MARK SHIELDS: Let me disagree. George Bush carried the burden politically of a miserable environmental record in Texas, by any standard. I mean, Houston's air, all the rest of it, he wanted to move away from it. The 29th of September, major promo, as a major statement on the environment, they trumpeted the fact, the Bush folks did that he was going to impose mandatory reduction targets on carbon dioxide as opposed to Al Gore's voluntary, that he was tougher on these carbon dioxide production than was Al Gore, the noted environmentalist. This was not a casual line dropped at the end of the day like Bill Clinton's gays in the military. This was all out policy.
JIM LEHRER: We ran that the other night, but that's a never mind kind of thing.
PAUL GIGOT: Well, I don't think it was all that central - I really don't. I mean, I read that speech. It was billed as an energy speech as much as anything. It balanced energy and environmental speech. In fact, I spent all week trying to find out who put it in. And there was nobody who took any responsibility for putting it in.
JIM LEHRER: I see. Well, that doesn't surprise you now, does it?
PAUL GIGOT: No. I suppose not.
JIM LEHRER: The Democrats have also been on the President this week, Paul, for accusing him of talking down the economy, saying that first of all it was Vice President Cheney who said there was going to be a recession and then President Bush followed up saying things are kind of grim. Are the Democrats on to something?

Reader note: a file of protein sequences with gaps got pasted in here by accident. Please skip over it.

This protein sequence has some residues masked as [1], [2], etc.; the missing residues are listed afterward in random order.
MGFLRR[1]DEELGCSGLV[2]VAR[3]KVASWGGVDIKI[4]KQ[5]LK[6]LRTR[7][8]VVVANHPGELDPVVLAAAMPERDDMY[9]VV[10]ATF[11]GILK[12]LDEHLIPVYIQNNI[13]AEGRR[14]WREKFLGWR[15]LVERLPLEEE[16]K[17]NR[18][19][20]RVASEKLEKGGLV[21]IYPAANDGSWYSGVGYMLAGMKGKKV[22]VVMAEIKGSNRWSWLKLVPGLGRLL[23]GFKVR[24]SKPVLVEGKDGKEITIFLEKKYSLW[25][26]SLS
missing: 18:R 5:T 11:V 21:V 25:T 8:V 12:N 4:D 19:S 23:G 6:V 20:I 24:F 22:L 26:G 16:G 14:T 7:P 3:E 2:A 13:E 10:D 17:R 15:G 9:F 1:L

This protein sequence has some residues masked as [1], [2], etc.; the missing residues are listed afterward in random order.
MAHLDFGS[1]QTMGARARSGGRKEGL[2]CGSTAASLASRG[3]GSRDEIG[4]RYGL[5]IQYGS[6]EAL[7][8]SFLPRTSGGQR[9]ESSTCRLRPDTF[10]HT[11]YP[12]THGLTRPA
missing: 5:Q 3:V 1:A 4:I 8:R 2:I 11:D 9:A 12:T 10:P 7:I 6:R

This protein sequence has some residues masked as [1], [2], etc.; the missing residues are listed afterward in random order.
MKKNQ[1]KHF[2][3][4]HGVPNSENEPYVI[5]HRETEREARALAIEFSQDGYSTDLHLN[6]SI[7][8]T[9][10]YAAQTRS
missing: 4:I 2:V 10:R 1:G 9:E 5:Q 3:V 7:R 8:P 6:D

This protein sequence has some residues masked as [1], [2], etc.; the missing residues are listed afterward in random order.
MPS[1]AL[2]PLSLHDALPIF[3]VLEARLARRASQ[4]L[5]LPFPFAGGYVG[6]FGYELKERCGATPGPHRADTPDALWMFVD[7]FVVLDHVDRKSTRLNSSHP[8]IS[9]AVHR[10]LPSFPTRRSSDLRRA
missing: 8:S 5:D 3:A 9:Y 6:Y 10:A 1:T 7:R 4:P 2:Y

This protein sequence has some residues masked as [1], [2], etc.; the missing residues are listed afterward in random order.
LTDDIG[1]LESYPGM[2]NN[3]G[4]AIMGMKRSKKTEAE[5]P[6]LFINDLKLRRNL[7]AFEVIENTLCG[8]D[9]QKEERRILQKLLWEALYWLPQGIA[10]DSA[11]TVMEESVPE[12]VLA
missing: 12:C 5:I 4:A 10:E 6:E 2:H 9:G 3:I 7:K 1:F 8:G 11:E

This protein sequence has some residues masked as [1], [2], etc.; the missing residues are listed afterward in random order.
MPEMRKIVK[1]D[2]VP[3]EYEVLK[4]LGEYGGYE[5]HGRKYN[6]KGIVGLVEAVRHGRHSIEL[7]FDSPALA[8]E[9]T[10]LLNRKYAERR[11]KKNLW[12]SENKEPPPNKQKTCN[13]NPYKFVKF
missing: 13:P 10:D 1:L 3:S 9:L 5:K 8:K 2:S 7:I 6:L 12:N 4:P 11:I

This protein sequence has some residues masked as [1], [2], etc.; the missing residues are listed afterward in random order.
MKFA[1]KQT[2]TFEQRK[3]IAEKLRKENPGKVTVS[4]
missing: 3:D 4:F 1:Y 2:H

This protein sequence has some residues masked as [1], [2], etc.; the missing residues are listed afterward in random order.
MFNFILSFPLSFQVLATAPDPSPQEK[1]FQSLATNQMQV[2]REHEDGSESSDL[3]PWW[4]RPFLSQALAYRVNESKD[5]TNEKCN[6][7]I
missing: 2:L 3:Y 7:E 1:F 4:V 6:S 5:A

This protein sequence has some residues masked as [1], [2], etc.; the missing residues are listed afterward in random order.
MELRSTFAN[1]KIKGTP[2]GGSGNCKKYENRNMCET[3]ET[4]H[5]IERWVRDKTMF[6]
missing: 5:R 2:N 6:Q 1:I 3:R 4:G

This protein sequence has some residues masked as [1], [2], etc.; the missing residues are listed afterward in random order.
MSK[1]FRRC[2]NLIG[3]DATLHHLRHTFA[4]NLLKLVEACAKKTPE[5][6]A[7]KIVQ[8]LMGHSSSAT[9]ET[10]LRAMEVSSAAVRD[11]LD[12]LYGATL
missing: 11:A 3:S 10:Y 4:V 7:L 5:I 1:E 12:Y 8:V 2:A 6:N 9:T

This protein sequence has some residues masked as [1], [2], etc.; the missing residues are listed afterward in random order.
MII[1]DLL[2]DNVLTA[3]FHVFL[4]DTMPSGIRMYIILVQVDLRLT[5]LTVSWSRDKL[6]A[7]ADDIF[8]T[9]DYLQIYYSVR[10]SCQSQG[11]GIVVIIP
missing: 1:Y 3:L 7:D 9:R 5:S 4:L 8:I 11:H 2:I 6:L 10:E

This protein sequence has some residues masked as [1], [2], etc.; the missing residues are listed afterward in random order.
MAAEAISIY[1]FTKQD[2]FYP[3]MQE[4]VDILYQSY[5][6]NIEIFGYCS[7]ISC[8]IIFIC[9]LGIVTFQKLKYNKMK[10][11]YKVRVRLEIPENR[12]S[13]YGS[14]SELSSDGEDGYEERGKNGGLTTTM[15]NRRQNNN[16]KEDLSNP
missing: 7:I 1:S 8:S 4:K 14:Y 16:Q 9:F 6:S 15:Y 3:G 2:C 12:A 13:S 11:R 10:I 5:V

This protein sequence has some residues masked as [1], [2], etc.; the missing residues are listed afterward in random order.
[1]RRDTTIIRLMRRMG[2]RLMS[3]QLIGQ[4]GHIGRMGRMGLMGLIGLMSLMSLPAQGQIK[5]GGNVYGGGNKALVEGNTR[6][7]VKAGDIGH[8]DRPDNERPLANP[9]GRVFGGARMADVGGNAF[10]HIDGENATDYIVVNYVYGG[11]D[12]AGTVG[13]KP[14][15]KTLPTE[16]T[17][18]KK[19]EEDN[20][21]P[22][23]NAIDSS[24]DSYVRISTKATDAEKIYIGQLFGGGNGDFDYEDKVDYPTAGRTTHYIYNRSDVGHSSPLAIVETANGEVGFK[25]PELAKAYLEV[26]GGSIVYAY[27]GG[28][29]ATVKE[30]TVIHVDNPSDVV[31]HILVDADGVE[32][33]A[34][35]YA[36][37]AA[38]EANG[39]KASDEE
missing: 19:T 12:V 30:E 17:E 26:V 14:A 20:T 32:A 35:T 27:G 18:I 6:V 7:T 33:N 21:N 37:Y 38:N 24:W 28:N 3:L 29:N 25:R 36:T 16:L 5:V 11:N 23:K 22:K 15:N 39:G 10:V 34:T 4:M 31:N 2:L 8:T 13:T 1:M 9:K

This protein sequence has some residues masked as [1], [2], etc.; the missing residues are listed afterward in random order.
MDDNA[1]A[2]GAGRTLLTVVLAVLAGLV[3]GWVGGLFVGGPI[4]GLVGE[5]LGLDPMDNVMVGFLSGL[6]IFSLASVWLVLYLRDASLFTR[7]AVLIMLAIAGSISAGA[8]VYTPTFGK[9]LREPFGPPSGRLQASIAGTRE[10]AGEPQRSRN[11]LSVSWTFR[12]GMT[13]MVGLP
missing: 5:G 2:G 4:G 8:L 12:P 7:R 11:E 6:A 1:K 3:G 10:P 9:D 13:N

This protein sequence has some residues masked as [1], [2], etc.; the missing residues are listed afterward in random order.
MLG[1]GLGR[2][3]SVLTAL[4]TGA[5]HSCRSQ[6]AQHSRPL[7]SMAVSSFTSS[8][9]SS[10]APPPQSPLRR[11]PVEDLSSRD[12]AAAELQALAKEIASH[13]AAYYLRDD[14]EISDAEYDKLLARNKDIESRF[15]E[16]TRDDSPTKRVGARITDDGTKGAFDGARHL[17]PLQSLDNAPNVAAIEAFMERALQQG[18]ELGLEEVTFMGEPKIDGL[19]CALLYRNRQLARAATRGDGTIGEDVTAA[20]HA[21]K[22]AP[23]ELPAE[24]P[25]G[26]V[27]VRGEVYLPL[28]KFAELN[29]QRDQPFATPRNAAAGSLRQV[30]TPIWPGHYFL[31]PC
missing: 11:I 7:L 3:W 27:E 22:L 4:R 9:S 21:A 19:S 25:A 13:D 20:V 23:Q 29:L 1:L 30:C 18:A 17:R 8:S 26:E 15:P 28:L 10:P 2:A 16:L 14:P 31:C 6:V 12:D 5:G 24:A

PAUL GIGOT: Yes. I think it is a clever strategy by Tom Daschle, the Senate Democratic leader, Jim, because he knows that in the long run, a slow economy, doldrums, recession is very bad for Bush, certainly if it extends through 2002. But in the short-term it's an asset. Why is it an asset - because it makes it more likely that Democrats are going to feel pressure to do something about the economy, and right now the doing something about the economy, the only plan on the table is George W. Bush's tax cut. And in fact what's happening is some Democrats are now beginning to talk with the White House, even some surprising liberal Democrats in the Senate, John Corzine of New Jersey, Bob Graham of Florida have had talks with the White House about speeding up the implementation of the tax cut, doing it this year because the Bush plan was designed in good times. It was designed for a surplus. And so it's phased in and back loaded and they're saying let's get more bang for the buck. Even Robert Rubin, the former Treasury Secretary, said if we're going to have a tax cut -
JIM LEHRER: Do it now.
PAUL GIGOT: -- do it now. And I think what Daschle is trying to do is he's trying to slow that down a little bit and blame Bush for whatever slowdown there is, try to bring some of these Democrats back.
JIM LEHRER: But what about the specific charge, Mark, that the President has actually been talking down the economy in order to justify his tax cuts, and say see, I told you we needed tax cuts because look what the economy is doing?